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Darwin Correspondence Project

DCP-LETT-7716

From F. T. Köppen1   25 April 1871

Hochgeehrter Herr,

In Ihrem so eben erschienenen Werke über die Abstammung des Menschen war ich angenehm überrascht mich citirt zu finden; zugleich sah ich, dass das Citat über meine Heuschrecken-Beobachtungen dem Zoological Record für 1867 entnommen, meine jenen Gegenstand behandelnde Schrift aber Ihnen, hochgeehrter Herr, unbekannt geblieben ist.2 Ich erlaube mir Sie zu bitten ein Exemplar dieser Schrift, das ich zugleich mit diesem absende, entgegennehmen zu wollen.3 Es ist freilich noch manches Unreife darin enthalten, doch dürften einige dort mitgetheilte, z. Th. eigene z. Th. fremde, Beobachtungen Ihnen, hochgeehrter Herr, nicht uninteressant sein. So z. B. die ganz zu Ende mitgetheilten Notizen über den Einfluss der Baumanpflanzungen in den Südrussischen Steppen auf die Vermehrung insektenfressender Vögel und auf die Veränderung der Insekten-Fauna.4

Seit jener Zeit habe ich die einschlagenden Fragen weiter studirt und habe im vergangenen Jahre eine Arbeit über die Wanderheuschrecke in russischer Sprache publicirt, worin ich besonderes Gewicht auf die meteorologischen und klimatischen Einflüsse lege, insofern jene das frühere oder spätere Erscheinen und die Massen-Entwickelung, diese die geographische Verbreitung der Heuschrecken bedingen.—5 Was letztere betrifft, so wird in allernächster Zeit ein kurzer Aufsatz von mir über diesen Gegenstand, nebst Karte, in Petermann’s Geographischen Mittheilungen erscheinen.6

Ich erlaube mir noch, aus der besagten russischen Schrift, folgende von Hrn Döngingk in Bessarabien gemachte Beobachtung mitzutheilen.—7 Im Jahre 1861, als die Wanderheuschrecke schon mehrere Jahre hinter einander in Südrussland hauste, vermehrten sich in enormer Anzahl die Feldmäuse und die Spitzmäuse, die sich hauptsächlich von den Eiern der Heuschrecken nährten. Als aber die Wanderheuschrecke, wol in Folge von meteorologischen Einflüssen, im Herbste 1861 nur wenig Eier deponirte, warfen sich die Feldmäuse auf die Getreidehaufen, wogegen die Spitzmäuse in Massen starben. Interessant ist es, dass die Unzahl der Mäuse ihrerseits eine starke Vermehrung der Wiesel hervorrief, welche die ersteren in Menge vertilgten.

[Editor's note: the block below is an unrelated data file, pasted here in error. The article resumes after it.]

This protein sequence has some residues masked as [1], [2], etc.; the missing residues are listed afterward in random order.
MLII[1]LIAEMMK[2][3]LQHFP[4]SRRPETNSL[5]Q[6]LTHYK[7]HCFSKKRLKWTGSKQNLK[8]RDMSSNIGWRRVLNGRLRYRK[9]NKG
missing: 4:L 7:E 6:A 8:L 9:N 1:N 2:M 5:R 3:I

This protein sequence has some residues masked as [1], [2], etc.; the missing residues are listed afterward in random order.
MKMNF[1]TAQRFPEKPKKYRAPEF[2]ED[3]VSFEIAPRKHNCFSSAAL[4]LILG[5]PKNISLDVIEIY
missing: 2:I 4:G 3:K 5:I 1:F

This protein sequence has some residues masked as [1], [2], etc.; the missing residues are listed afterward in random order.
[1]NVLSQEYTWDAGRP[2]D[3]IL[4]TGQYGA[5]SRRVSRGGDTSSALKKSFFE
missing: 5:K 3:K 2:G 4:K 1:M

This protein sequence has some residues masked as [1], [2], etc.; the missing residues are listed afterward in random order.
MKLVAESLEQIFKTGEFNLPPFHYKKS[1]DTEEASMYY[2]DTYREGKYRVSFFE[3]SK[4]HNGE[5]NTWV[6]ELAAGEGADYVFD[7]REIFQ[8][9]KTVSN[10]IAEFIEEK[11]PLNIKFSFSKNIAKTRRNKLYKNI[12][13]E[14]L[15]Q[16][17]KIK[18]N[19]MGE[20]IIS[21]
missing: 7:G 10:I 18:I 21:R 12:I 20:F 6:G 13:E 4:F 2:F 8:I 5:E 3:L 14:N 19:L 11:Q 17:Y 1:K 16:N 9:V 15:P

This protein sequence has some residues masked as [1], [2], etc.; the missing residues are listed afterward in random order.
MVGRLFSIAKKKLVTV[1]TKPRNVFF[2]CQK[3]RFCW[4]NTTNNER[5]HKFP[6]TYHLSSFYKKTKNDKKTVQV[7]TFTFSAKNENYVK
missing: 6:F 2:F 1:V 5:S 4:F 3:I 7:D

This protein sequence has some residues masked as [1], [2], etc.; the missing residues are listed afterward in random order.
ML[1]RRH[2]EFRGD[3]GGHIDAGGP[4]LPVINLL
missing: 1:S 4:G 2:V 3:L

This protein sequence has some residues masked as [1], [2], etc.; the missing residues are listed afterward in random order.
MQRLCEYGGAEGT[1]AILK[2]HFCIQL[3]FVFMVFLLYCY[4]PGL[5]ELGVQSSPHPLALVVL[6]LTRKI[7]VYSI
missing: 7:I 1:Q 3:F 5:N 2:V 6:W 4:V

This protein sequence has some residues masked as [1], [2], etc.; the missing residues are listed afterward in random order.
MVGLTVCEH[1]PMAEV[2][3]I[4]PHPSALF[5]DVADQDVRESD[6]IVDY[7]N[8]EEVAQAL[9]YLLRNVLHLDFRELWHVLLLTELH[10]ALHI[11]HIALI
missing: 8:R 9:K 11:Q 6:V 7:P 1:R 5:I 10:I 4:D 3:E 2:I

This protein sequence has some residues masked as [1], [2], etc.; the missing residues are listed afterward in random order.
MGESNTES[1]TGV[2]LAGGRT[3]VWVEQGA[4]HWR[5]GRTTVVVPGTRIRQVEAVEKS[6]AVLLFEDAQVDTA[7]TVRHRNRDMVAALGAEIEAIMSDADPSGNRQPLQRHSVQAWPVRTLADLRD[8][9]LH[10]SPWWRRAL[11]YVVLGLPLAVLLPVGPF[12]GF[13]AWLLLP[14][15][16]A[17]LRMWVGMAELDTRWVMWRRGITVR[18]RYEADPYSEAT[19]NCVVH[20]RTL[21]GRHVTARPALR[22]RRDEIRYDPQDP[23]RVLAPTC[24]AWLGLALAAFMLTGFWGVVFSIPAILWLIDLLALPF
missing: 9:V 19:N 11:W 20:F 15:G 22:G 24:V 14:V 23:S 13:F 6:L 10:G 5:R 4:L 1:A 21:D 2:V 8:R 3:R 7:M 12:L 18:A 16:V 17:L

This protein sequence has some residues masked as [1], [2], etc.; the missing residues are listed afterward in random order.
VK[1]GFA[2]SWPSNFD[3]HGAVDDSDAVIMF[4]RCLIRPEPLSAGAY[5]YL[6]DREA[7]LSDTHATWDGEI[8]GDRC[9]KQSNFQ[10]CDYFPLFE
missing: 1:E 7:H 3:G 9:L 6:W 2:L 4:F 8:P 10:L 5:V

Ich bin, hochgeehrter Herr, sehr bereit auf Wunsch fernere Notizen über die Lebensweise etc. der Heuschrecken mitzutheilen und zeichne | mit der grössten Hochachtung | ganz ergebenst | Fr. Th. Köppen

Leipzig,

d. 25 April 1871.

CD annotations

1.1 In Ihrem … sein. 1.9] crossed ink
1.2 zugleich sah … Insekten-Fauna 1.11] ‘Increase of Forest in S Russia causing increase of insects & Birds see his Book’ added ink
1.9 So z. B.... Insekten-Fauna. 1.11] scored red crayon
2.1 Seit … erscheinen. 2.8] crossed ink
2.3 worin … erscheinen. 2.8] crossed pencil
3.1 Ich … vertilgten 3.10] scored red crayon; ‘The swarm of migratory Locusts in Bessarabia caused mice & [rats] to increase enormously as they fed on eggs—& consequently weasels?’ ink

Footnotes

1
For a translation of this letter, see Appendix I.
2
In Descent 1: 352, CD referred to Köppen’s ‘Ueber die Heuschrecken in Südrussland’ (On locusts in southern Russia; Köppen 1865), as summarised in the Record of Zoological Literature 4 (1867): 459–61. CD’s lightly annotated copy of the Record is in the Darwin Library–CUL.
3
There is an annotated copy of Köppen 1865 in the Darwin Pamphlet Collection–CUL. In Descent 2d ed., p. 283, CD refers directly to Köppen 1865, rather than to the Record of Zoological Literature.
4
Köppen 1865, pp. 211–14. CD annotated these pages.
5
Köppen refers to his article on locusts and related insects in Russia (Köppen 1870).
6
There is a copy of Köppen 1871 in the Darwin Pamphlet Collection–CUL.
7
In Köppen 1870, Köppen frequently refers to Döngingk as the source of his information on locusts in Bessarabia, but Döngingk has not been identified. Bessarabia, at the time a district (oblast) in Russia, is now largely in Moldova and Ukraine (Columbia gazetteer of the world).

Translation